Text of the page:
I went to an Ottoman palace on the Asian side of the Bosphorus, waiting to interview the former prime minister Ahmet Davu­toglu. He was pushed out of office two months ago by President Recep Tayyip Erdogan when he appeared to be too wedded to the clauses in the Turkish constitution which say that the prime minister is the head of government and the president is a ceremonial head of state. Erdogan was happy with that when he was prime minister. But now he’s president, he wants to change the constitution. If Erdogan can win the vote in parliament he will, in effect, be rubber-stamping the reality he has created since he became president. In the days since the attempted coup, no one has had any doubt about who is the power in the land.

 

City of melancholy

The view from the Ottoman palace was magnificent. Beneath a luscious, pine-shaded garden an oil tanker plied its way towards the Black Sea. Small ferries dodged across the sea lanes. It was not, I hasten to add, Davutoglu’s private residence. It had just been borrowed, for the backdrop. But it reminded a Turkish friend of something she had heard once from the AKP, Erdogan’s ruling party: that they would not rest until they were living in the apartments with balconies and gardens overlooking the Bosphorus that had always been the preserve of the secular elite they wanted to replace.

Pamuk also writes about hüzün, the melancholy that afflicts the citizens of Istanbul. It comes, he says, from the city’s history and its decline, the foghorns on the Bosphorus, from tumbledown walls that have been ruins since the fall of the Byzantine empire, unemployed men in tea houses, covered women waiting for buses that never come, pelting rain and dark evenings: the city’s whole fabric and all the lives within it. “My starting point,” Pamuk wrote, “was the emotion that a child might feel while looking through a steamy window.”

Istanbul is suffering a mighty bout of something like hüzün at the moment. In Pamuk’s work the citizens of Istanbul take a perverse pride in hüzün. No one in Istanbul, or elsewhere in Turkey, can draw comfort from what is happening now. Erdogan’s opponents wonder what kind of future they can have in his Turkey. I think I sensed it, too, in the triumphalist crowds of Erdogan supporters that have been gathering day after day since the coup was defeated.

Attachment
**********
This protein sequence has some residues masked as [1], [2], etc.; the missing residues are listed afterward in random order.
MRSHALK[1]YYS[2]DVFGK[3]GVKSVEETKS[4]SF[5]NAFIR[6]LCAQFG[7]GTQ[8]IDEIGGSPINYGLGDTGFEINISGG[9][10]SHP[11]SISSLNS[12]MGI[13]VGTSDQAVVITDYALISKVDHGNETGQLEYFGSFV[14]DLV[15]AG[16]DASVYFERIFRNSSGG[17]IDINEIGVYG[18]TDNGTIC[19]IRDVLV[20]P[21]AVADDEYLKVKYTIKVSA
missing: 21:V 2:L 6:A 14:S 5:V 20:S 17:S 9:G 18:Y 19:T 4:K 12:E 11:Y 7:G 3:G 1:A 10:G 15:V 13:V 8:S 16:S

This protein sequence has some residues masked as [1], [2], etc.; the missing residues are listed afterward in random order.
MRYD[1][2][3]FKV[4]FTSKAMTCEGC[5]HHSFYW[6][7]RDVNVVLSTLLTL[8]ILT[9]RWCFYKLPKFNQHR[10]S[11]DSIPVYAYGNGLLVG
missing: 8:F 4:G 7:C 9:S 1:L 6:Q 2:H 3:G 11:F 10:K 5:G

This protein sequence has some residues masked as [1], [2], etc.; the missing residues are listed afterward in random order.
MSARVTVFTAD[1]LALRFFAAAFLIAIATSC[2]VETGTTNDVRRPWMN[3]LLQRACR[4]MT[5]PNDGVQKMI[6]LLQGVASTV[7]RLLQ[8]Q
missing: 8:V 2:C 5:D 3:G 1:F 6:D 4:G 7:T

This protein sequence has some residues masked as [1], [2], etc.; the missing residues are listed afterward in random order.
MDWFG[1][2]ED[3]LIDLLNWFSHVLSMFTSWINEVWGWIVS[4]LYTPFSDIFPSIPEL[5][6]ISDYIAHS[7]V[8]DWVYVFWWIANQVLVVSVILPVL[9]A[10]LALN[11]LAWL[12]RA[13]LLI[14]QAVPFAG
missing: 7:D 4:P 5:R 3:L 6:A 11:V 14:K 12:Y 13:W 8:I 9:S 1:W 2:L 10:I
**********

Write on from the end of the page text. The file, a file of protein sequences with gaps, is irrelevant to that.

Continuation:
Down with the generals

Erdogan’s opponents are not downcast because the coup failed; a big reason why it did was that it had no public support. Turks know way too much about the authoritarian ways of military rule to want it back. The melancholy is because Erdogan is using the coup to entrench himself even more deeply in power. The purge looks too far-reaching, too organised and too big to have been a quick reaction to the attempt on his power. Instead it seems to be a plan that was waiting to be used.

Turkey is a deeply unhappy country. It is hard to imagine now, but when the Arab uprisings happened in 2011 it seemed to be a model for the Middle East. It had elections and an economy that worked and grew. When I asked Davutoglu around that time whether there would be a new Ottoman sphere of influence for the 21st century, he smiled modestly, denied any such ambition and went on to explain that the 2011 uprisings were the true succession to the Ottoman empire. A century of European, and then American, domination was ending. It had been a false start in Middle Eastern history. Now it was back on track. The people of the region were deciding their futures, and perhaps Turkey would have a role, almost like a big brother.

Turkey’s position – straddling east and west, facing Europe and Asia – is the key to its history and its future. It could be, should be, a rock of stability in a desperately un­stable part of the world. But it isn’t, and that is a problem for all of us.

 

Contagion of war

The coup did not come out of a clear sky. Turkey was in deep crisis before the attempt was made. Part of the problem has come from Erdogan’s divisive policies. He has led the AKP to successive election victories since it first won in 2002. But the policies of his governments have not been inclusive. As long as his supporters are happy, the president seems unconcerned about the resentment and opposition he is generating on the other side of politics.

Perhaps that was inevitable. His mission, as a political Islamist, was to change the country, to end the power of secular elites, including the army, which had been dominant since Mustafa Kemal Atatürk created modern Turkey after the collapse of the Ottoman empire. And there is also the influence of chaos and war in the Middle East. Turkey has borders with Iraq and Syria, and is deeply involved in their wars. The borders do not stop the contagion of violence. Hundreds of people have died in the past year in bomb attacks in Turkish cities, some carried out by the jihadists of so-called Islamic State, and some sent by Kurdish separatists working under the PKK.

It is a horrible mix. Erdogan might be able to deal with it better if he had used the attempted coup to try to unite Turkey. All the parliamentary parties condemned it. But instead, he has turned the power of the state against his opponents. More rough times lie ahead.

Jeremy Bowen is the BBC’s Middle East editor. He tweets @bowenbbc

This article first appeared in the 28 July 2016 issue of the New Statesman, Summer Double Issue